At the end of last year Mercedes were repeatedly criticised for not letting their drivers race each other via strategy. As a result they changed their approach for 2016, allowing their drivers to run different strategies.
But in the Austrian Grand Prix it created the circumstances under which Lewis Hamilton and Nico Rosberg came to blows on the final lap, costing the team valuable points.
Hamilton versus Rosberg
Mercedes had wrecked their ultra-soft tyres in the hot conditions of final practice. On a track which reached 52C they lasted just a handful of laps. But the far cooler conditions of race day was expected to change that – and so it proved.
The track temperature was just 26C when the race began, and after converting his pole position into the lead Hamilton was able to eke out his ultra-soft tyres until lap 21. Rosberg, having to fight his way up from sixth on the grid, made his first stop much earlier.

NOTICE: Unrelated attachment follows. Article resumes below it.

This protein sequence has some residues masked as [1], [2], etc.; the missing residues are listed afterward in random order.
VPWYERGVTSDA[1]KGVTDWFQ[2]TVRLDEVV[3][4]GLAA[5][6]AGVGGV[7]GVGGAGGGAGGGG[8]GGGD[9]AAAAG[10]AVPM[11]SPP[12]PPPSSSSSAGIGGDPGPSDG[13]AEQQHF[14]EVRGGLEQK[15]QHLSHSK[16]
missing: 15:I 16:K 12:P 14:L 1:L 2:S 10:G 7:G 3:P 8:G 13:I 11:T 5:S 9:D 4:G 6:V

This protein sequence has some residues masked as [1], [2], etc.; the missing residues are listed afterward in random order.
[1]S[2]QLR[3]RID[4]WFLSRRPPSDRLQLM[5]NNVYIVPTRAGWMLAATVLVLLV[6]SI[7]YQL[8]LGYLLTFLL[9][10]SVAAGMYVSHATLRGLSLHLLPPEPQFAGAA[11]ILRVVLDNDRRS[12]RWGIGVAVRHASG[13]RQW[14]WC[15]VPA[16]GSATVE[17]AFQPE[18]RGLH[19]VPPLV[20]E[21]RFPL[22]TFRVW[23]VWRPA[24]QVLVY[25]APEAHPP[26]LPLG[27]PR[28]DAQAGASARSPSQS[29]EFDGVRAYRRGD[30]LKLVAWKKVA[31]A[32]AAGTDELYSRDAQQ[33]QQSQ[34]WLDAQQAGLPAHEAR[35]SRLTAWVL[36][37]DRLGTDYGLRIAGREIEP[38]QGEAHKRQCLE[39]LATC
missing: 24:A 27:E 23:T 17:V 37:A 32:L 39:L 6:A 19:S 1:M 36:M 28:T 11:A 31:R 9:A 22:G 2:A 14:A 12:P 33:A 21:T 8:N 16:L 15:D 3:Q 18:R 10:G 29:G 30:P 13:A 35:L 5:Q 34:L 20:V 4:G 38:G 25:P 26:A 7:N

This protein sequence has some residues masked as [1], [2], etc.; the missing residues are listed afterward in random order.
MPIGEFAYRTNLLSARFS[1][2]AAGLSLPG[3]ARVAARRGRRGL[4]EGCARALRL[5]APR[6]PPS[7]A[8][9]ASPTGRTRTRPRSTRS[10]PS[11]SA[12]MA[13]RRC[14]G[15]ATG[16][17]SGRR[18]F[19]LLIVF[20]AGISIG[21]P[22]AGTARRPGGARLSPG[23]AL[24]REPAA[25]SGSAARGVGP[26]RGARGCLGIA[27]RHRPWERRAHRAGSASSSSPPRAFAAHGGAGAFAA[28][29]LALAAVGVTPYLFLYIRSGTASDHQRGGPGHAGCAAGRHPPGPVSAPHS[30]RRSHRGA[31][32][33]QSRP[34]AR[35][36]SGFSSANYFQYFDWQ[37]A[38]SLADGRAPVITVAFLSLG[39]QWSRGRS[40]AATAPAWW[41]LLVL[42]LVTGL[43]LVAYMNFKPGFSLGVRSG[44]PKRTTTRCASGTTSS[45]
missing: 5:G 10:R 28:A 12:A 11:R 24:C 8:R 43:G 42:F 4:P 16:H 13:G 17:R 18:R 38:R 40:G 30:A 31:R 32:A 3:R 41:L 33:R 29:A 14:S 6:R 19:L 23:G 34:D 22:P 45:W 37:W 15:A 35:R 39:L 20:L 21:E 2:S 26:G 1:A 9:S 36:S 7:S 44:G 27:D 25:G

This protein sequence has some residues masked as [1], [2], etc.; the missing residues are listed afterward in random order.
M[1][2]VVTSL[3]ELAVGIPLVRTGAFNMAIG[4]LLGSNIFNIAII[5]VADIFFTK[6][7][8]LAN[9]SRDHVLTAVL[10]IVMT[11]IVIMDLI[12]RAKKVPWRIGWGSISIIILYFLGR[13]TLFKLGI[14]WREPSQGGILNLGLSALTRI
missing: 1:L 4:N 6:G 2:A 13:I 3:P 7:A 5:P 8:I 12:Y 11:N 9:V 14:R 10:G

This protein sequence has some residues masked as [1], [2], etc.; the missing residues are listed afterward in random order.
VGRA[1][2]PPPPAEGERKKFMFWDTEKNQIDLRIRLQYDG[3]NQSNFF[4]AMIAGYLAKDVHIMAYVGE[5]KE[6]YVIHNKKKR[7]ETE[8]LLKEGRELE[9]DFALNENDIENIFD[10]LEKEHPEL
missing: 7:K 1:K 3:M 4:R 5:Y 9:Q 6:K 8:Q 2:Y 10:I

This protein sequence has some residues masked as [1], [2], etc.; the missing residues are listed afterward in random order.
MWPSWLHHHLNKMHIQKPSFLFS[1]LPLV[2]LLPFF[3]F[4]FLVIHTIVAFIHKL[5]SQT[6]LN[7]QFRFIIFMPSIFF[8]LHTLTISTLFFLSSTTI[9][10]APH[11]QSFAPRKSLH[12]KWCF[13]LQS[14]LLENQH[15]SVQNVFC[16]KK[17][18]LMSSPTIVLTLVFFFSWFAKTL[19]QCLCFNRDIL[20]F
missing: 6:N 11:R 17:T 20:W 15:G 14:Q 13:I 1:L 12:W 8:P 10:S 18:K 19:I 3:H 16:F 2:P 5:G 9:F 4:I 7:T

Rosberg had just done two consecutive laps which were almost a second slower than Hamilton’s, indicating he hadn’t been able to look after his tyres as well as his team mate. By pitting first he had the advantage of the ‘undercut, but as he was over six seconds behind his team mate to begin with it didn’t immediately matter.
By lap 20, however, Rosberg was in clear air and about to move into Hamilton’s pit window. A pit stop at the Red Bull Ring costs around 20 seconds, and Mercedes called Hamilton in when his lead was 21.9 seconds. But Hamilton’s pit stop was slow – a sticking left-rear wheel cost him over a second – and Rosberg suddenly lowered his pace. That proved enough for the number six Mercedes to jump ahead.